“I use the JC-120 live, and for a while was splitting to a Twin too, which was off stage, but I’ve been trying to simplify that set-up because there’s stereo mics on the JC-120 and then a stereo DI as well, and then the Twin, so it was five channels and too many variables!


“I really enjoy just using the power amp and speakers in the JC, so I got one of the Audio Kitchen The Big Trees – a pedal which is a tube preamp that’s absolutely brilliant and has two channels on it – just using that as my preamp in between all my dirt pedals and my boost and delays and reverbs.

“I use the Memory Man with Hazarai for mostly reverse, because I think nothing else does the reverse delay as well as that, then a Strymon TimeLine and the Brigadier as well, then the Eventide Space reverb. I’m really happy with the Space, it’s brilliant.”

Haefeli credits a short North American tour in 2013 as support to indie-rock veterans The National – with whom they’ll again share a billing at July’s Latitude Festival in Suffolk – as a valuable experience in honing the band’s on-stage approach: “I think for us, seeing them play every night was a real lesson in terms of having a great body of work from different albums that work well together, yet have differences, and for people to be able to recognise from which albums they are, and just bring something to the stage that people love and is musically really interesting.

“In that sense, I’d say they really influenced us. They’re a good example of something to strive for.”

The flipside to producing an album so ambitious in scale and musicality is, of course, the challenge of recreating it live. When G&B was invited to watch Daughter in the intimate converted-church confines of Bristol’s Trinity Centre back in November, they were taking tentative first steps with their newly expanded sound. The willowy, shy Tonra was apologetic for their rustiness, but by the time of their 6 Music Festival show in February, we witness a formidable force.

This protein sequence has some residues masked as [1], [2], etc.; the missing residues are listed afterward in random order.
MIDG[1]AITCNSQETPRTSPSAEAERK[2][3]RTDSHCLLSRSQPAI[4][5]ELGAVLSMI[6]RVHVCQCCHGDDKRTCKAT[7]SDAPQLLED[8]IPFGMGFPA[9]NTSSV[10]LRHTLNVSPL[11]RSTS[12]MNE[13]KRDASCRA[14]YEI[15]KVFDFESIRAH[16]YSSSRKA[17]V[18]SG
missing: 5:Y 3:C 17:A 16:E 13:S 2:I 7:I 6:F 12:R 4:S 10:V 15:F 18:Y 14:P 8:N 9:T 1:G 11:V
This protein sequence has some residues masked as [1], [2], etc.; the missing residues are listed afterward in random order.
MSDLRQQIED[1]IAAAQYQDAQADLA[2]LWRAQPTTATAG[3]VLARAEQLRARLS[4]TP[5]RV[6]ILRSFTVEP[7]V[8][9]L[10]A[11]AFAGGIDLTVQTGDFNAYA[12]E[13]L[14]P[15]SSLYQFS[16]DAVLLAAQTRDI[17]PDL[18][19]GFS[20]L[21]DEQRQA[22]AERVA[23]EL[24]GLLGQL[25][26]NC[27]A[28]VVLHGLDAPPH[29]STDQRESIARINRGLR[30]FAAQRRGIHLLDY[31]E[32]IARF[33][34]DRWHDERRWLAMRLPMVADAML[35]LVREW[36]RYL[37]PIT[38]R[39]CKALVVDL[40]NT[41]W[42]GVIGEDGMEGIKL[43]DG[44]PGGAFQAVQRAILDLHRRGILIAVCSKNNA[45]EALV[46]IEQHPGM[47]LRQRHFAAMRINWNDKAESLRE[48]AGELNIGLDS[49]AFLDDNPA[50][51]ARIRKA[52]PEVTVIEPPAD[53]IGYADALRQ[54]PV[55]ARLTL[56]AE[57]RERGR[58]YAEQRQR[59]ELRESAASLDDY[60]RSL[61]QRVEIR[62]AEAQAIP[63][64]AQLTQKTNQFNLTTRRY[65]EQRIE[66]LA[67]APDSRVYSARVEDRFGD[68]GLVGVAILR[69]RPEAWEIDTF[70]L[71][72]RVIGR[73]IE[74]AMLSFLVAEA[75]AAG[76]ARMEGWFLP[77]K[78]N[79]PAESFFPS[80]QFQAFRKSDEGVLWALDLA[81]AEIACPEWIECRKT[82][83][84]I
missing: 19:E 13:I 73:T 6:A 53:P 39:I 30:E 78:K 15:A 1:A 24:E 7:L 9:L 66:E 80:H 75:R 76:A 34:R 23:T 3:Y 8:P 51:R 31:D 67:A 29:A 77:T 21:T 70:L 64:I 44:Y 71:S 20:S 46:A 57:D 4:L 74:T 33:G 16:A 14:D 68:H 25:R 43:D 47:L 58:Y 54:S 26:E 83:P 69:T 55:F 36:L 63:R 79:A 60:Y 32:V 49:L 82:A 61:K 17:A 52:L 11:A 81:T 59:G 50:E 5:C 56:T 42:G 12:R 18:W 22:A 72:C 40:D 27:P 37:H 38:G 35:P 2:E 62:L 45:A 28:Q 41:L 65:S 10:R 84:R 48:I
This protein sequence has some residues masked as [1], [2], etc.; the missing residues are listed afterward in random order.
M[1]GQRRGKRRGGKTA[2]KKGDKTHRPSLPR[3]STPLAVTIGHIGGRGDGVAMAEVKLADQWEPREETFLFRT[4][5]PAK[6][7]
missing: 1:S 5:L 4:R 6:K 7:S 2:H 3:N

The singer gently picks out beatific patterns on her Cabronita Telecaster and Haefeli, one of the most inventive players in indie music today, wrings mayhem and majesty from a sonic toolkit stocked with the finest drive, delay, reverb, tremolo and octave effects, and takes a cello bow to his Les Paul Standard. We ask the guitarist whether it was a daunting experience. “To an extent,” he replies. “We work really hard at trying to bring it to the stage.

“It’s quite funny because for If You Leave we worked out our set-up and got a fourth musician, who we still have for this record, and got everything sorted. I felt confident that it would be a lot easier for the second record to bring that to the stage, but I found it a real struggle at first because we really pushed ourselves sonically.

We used the software we were using as an instrument, and the studio is a context where we liberated ourselves from the constraints of playing live. We don’t use backing tracks, but sometimes we trigger loops and they’re human-triggered, so if there’s any mistakes or improv in the spur of the moment, that can happen.

“There’s nothing worse than seeing a band that are really great on record and the sonic identity is really part of the band, and then not find that on stage. I think that’s really underwhelming and I’d rather not be that band, so we work really hard.”

Daughter’s album Not To Disappear is out now on 4AD. They play Glastonbury Festival from 22-26 June and Latitude Festival from 14-17 July

Story: Gary Walker